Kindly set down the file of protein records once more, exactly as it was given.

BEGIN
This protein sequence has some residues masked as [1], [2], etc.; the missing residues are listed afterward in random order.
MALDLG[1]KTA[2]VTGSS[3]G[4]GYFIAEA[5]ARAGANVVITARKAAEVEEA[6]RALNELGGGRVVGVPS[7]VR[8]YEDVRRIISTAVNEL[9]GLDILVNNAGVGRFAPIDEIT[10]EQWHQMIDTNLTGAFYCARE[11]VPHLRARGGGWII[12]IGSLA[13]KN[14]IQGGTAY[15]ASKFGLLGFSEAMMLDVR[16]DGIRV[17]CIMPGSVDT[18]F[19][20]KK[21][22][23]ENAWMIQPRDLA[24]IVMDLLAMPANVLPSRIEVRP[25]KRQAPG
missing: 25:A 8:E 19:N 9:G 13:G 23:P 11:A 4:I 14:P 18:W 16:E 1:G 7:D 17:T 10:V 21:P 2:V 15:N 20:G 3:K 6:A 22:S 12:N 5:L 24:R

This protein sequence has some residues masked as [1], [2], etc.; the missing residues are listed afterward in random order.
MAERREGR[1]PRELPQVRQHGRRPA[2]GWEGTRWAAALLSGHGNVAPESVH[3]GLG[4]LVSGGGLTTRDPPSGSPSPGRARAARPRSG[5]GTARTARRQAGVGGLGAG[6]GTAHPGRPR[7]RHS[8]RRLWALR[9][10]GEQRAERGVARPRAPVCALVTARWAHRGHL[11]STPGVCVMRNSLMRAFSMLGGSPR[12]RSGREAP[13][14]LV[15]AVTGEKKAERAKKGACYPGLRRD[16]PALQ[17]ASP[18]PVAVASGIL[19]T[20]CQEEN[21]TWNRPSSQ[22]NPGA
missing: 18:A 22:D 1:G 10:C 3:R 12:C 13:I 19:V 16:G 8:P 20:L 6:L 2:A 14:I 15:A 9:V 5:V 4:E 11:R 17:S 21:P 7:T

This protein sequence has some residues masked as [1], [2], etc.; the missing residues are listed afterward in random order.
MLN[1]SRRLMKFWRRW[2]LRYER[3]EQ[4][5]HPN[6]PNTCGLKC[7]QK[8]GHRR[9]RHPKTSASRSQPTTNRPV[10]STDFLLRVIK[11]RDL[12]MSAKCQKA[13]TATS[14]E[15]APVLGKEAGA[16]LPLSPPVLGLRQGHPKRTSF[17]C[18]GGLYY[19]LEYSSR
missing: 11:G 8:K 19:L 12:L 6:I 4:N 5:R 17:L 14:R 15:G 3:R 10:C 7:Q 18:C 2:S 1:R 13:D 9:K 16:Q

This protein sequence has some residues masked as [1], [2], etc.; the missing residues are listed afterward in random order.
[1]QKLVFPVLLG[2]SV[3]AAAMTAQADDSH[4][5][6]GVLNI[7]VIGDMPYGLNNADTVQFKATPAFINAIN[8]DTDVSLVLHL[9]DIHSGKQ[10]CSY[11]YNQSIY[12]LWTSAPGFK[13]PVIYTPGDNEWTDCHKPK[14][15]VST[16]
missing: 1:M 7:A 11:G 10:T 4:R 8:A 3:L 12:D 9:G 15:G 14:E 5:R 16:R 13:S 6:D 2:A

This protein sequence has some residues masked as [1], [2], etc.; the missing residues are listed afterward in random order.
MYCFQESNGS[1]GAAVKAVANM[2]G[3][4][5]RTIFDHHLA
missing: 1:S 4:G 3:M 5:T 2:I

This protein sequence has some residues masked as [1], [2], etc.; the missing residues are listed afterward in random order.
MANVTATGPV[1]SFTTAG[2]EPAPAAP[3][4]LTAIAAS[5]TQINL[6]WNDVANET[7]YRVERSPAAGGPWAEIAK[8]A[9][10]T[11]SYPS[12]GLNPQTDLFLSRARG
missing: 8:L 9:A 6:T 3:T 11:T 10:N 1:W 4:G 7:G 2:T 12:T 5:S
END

This protein sequence has some residues masked as [1], [2], etc.; the missing residues are listed afterward in random order.
MALDLG[1]KTA[2]VTGSS[3]G[4]GYFIAEA[5]ARAGANVVITARKAAEVEEA[6]RALNELGGGRVVGVPS[7]VR[8]YEDVRRIISTAVNEL[9]GLDILVNNAGVGRFAPIDEIT[10]EQWHQMIDTNLTGAFYCARE[11]VPHLRARGGGWII[12]IGSLA[13]KN[14]IQGGTAY[15]ASKFGLLGFSEAMMLDVR[16]DGIRV[17]CIMPGSVDT[18]F[19][20]KK[21][22][23]ENAWMIQPRDLA[24]IVMDLLAMPANVLPSRIEVRP[25]KRQAPG
missing: 25:A 8:E 19:N 9:G 13:G 23:P 11:A 4:I 14:P 18:W 16:E 1:G 7:D 17:T 10:V 21:P 2:V 15:N 20:G 3:K 6:A 22:S 12:N 5:L 24:R

This protein sequence has some residues masked as [1], [2], etc.; the missing residues are listed afterward in random order.
MAERREGR[1]PRELPQVRQHGRRPA[2]GWEGTRWAAALLSGHGNVAPESVH[3]GLG[4]LVSGGGLTTRDPPSGSPSPGRARAARPRSG[5]GTARTARRQAGVGGLGAG[6]GTAHPGRPR[7]RHS[8]RRLWALR[9][10]GEQRAERGVARPRAPVCALVTARWAHRGHL[11]STPGVCVMRNSLMRAFSMLGGSPR[12]RSGREAP[13][14]LV[15]AVTGEKKAERAKKGACYPGLRRD[16]PALQ[17]ASP[18]PVAVASGIL[19]T[20]CQEEN[21]TWNRPSSQ[22]NPGA
missing: 18:A 22:D 1:G 10:C 3:R 12:C 13:I 19:V 16:G 8:P 20:L 6:L 2:A 14:I 15:A 9:V 5:V 4:E 11:R 17:S 21:P 7:T

This protein sequence has some residues masked as [1], [2], etc.; the missing residues are listed afterward in random order.
MLN[1]SRRLMKFWRRW[2]LRYER[3]EQ[4][5]HPN[6]PNTCGLKC[7]QK[8]GHRR[9]RHPKTSASRSQPTTNRPV[10]STDFLLRVIK[11]RDL[12]MSAKCQKA[13]TATS[14]E[15]APVLGKEAGA[16]LPLSPPVLGLRQGHPKRTSF[17]C[18]GGLYY[19]LEYSSR
missing: 11:G 8:K 19:L 12:L 6:I 4:N 5:R 17:L 14:R 15:G 3:R 10:C 7:Q 18:C 2:S 1:R 13:D 9:K 16:Q

This protein sequence has some residues masked as [1], [2], etc.; the missing residues are listed afterward in random order.
[1]QKLVFPVLLG[2]SV[3]AAAMTAQADDSH[4][5][6]GVLNI[7]VIGDMPYGLNNADTVQFKATPAFINAIN[8]DTDVSLVLHL[9]DIHSGKQ[10]CSY[11]YNQSIY[12]LWTSAPGFK[13]PVIYTPGDNEWTDCHKPK[14][15]VST[16]
missing: 1:M 7:A 11:G 10:T 4:R 8:A 3:L 12:D 9:G 15:G 14:E 5:R 16:R 13:S 6:D 2:A

This protein sequence has some residues masked as [1], [2], etc.; the missing residues are listed afterward in random order.
MYCFQESNGS[1]GAAVKAVANM[2]G[3][4][5]RTIFDHHLA
missing: 1:S 4:G 3:M 5:T 2:I

This protein sequence has some residues masked as [1], [2], etc.; the missing residues are listed afterward in random order.
MANVTATGPV[1]SFTTAG[2]EPAPAAP[3][4]LTAIAAS[5]TQINL[6]WNDVANET[7]YRVERSPAAGGPWAEIAK[8]A[9][10]T[11]SYPS[12]GLNPQTDLFLSRARG
missing: 8:L 9:A 6:T 3:T 11:T 10:N 1:W 4:G 7:G 2:T 12:T 5:S